SÁNDOR SZABÓ: We did not make long term plans for the trio project like the Becoming album. It just happened and I hope something similar will happen in the future. We have to face the problem that the real art got to a very difficult state and also the traveling became very expensive, so making recordings between the US and Hungary is possible only by compromises. In spite of this we plan to make a very special duo project where we both use our multi-string guitars 16-17-18 and 30 string guitars. This will be a very special milestone in searching the limits of the guitars and the players in the guitar music. There is also a plan in my mind where I play my 16 string lute, Kevin plays his 30 string double neck guitar and Balázs plays his extended percussion set with a lot of new sounding cymbals. I hope after the listeners taste the sound and soul of Becoming album they will be hungry for the continuing.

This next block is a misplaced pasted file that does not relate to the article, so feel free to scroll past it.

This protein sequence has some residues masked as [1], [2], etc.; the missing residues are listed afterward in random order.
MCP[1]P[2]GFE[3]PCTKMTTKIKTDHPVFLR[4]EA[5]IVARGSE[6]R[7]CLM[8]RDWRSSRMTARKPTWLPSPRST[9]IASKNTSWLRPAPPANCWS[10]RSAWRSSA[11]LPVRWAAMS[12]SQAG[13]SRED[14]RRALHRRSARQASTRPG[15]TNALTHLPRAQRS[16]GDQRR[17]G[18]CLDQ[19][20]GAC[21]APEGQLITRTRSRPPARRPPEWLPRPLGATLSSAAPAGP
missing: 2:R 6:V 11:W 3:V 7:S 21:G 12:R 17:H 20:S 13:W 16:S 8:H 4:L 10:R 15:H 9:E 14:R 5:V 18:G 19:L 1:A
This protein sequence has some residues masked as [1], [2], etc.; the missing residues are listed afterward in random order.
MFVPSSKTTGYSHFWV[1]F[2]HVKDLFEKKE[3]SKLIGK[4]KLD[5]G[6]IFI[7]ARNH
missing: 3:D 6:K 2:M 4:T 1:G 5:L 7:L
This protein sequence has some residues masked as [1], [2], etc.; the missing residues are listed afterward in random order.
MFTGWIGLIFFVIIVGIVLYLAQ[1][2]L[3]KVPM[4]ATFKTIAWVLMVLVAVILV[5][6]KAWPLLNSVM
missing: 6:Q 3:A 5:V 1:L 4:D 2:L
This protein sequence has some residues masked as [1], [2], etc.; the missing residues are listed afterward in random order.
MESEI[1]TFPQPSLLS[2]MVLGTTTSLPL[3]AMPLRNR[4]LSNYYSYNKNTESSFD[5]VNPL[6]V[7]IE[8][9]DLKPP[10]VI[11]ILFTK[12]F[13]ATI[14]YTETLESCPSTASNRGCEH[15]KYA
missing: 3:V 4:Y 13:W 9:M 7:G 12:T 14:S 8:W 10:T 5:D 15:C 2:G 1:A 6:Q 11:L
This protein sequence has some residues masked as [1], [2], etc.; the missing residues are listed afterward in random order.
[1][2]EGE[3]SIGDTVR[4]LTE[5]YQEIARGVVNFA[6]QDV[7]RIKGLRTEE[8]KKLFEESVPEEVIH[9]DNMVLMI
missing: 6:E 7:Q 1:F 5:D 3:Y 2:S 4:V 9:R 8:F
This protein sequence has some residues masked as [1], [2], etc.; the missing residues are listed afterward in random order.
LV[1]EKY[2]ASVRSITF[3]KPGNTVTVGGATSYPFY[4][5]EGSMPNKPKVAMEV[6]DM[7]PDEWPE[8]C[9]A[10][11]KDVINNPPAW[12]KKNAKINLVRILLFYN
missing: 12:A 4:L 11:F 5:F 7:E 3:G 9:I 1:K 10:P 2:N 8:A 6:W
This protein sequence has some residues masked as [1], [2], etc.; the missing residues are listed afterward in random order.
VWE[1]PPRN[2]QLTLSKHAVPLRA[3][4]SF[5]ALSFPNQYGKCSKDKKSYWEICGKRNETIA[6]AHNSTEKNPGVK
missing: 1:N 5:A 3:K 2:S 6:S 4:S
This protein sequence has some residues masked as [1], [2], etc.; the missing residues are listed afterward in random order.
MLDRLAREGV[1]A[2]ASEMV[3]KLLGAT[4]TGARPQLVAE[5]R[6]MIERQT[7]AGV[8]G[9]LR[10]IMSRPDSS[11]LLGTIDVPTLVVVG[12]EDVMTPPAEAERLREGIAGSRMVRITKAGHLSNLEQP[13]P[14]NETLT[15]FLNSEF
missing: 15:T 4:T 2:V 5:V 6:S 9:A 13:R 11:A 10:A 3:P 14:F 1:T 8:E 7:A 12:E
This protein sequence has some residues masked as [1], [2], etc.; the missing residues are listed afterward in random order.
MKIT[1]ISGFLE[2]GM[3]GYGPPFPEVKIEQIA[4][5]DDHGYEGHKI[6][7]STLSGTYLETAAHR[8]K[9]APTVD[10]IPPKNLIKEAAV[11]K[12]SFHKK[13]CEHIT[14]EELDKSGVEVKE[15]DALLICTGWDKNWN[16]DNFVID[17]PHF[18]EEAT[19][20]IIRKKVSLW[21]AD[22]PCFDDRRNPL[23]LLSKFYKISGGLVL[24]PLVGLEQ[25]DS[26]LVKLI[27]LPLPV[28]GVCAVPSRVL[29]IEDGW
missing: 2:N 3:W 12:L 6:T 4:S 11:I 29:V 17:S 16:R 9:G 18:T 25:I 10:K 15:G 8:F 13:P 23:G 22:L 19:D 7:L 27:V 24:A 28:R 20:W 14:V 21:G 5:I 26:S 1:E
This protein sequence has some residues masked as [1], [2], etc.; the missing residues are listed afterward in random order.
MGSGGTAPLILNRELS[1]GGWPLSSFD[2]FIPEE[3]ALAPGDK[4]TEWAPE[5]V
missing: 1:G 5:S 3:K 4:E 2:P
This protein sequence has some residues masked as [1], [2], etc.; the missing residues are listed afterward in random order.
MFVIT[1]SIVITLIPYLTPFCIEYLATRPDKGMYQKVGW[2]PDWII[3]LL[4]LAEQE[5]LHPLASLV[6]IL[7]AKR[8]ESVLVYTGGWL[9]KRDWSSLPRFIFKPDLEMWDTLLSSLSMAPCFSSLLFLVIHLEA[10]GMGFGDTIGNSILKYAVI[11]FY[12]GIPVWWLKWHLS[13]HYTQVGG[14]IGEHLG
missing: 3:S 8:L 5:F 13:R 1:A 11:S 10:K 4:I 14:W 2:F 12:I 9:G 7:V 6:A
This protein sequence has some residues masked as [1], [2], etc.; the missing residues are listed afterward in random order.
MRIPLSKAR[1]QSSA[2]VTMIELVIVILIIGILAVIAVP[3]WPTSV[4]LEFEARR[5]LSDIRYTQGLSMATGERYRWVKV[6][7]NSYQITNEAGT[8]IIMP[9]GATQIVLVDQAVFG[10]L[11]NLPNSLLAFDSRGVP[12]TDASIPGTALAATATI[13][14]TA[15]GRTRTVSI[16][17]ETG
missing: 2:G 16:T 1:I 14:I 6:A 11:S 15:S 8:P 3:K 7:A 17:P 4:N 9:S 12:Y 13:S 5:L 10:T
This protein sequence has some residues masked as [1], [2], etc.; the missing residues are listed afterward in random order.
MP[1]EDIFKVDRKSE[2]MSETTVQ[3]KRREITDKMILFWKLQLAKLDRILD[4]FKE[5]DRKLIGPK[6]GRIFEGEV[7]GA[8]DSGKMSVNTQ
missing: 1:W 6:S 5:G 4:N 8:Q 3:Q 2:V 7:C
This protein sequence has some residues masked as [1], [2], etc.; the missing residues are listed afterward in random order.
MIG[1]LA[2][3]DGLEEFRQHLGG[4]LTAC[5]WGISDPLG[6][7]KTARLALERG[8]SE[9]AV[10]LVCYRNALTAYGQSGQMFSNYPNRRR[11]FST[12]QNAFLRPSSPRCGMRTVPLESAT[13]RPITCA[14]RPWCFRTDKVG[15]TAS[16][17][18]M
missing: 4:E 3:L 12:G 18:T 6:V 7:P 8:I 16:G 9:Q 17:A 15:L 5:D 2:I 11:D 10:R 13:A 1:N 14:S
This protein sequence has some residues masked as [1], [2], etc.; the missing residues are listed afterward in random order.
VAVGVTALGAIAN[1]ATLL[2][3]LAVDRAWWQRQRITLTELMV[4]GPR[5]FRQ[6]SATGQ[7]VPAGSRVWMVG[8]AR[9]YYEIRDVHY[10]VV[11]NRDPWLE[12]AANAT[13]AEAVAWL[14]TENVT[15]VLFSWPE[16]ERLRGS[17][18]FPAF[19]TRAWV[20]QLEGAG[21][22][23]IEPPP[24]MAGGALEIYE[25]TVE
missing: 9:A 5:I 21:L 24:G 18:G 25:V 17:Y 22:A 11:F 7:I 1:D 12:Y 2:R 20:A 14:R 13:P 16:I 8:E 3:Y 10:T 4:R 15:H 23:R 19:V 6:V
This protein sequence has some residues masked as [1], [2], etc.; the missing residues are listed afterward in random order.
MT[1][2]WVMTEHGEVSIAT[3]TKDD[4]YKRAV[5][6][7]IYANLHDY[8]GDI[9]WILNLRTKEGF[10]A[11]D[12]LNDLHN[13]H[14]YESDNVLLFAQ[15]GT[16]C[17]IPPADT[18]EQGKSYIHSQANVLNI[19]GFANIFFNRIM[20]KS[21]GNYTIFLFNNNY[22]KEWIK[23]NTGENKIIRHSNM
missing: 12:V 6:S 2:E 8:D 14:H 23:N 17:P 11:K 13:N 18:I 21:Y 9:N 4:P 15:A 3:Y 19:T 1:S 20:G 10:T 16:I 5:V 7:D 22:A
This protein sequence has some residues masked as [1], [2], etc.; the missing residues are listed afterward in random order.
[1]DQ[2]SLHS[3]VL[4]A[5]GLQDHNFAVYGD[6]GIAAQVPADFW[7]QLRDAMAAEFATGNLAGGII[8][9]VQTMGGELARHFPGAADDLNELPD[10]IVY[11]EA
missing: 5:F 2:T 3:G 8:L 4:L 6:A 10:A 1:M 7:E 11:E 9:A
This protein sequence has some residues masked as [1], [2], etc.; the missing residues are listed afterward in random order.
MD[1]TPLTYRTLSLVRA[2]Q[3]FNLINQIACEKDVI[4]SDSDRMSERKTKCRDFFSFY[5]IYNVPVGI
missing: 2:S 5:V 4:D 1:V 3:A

BALÁZS MAJOR: I believe that the Becoming sounds very special like no other records in the world. I really want to add even more from my ideas to a next recording which hopefully can happen in 2013. I am able to listen to Sándor’s and Kevin’s duo albums like an outsider. These guys created a new sound and a new style in spite of the music world does not want to notice this fact. This new genre is very inspiring for me because it demands a consciousness from me as the third member in a trio which really creates a new genre in these days.

Photos above from the recording sessions for Becoming; March 22 2012; Vac, Hungary.
Thanks to KEVIN KASTNING, SÁNDOR SZABÓ and BALÁZS MAJOR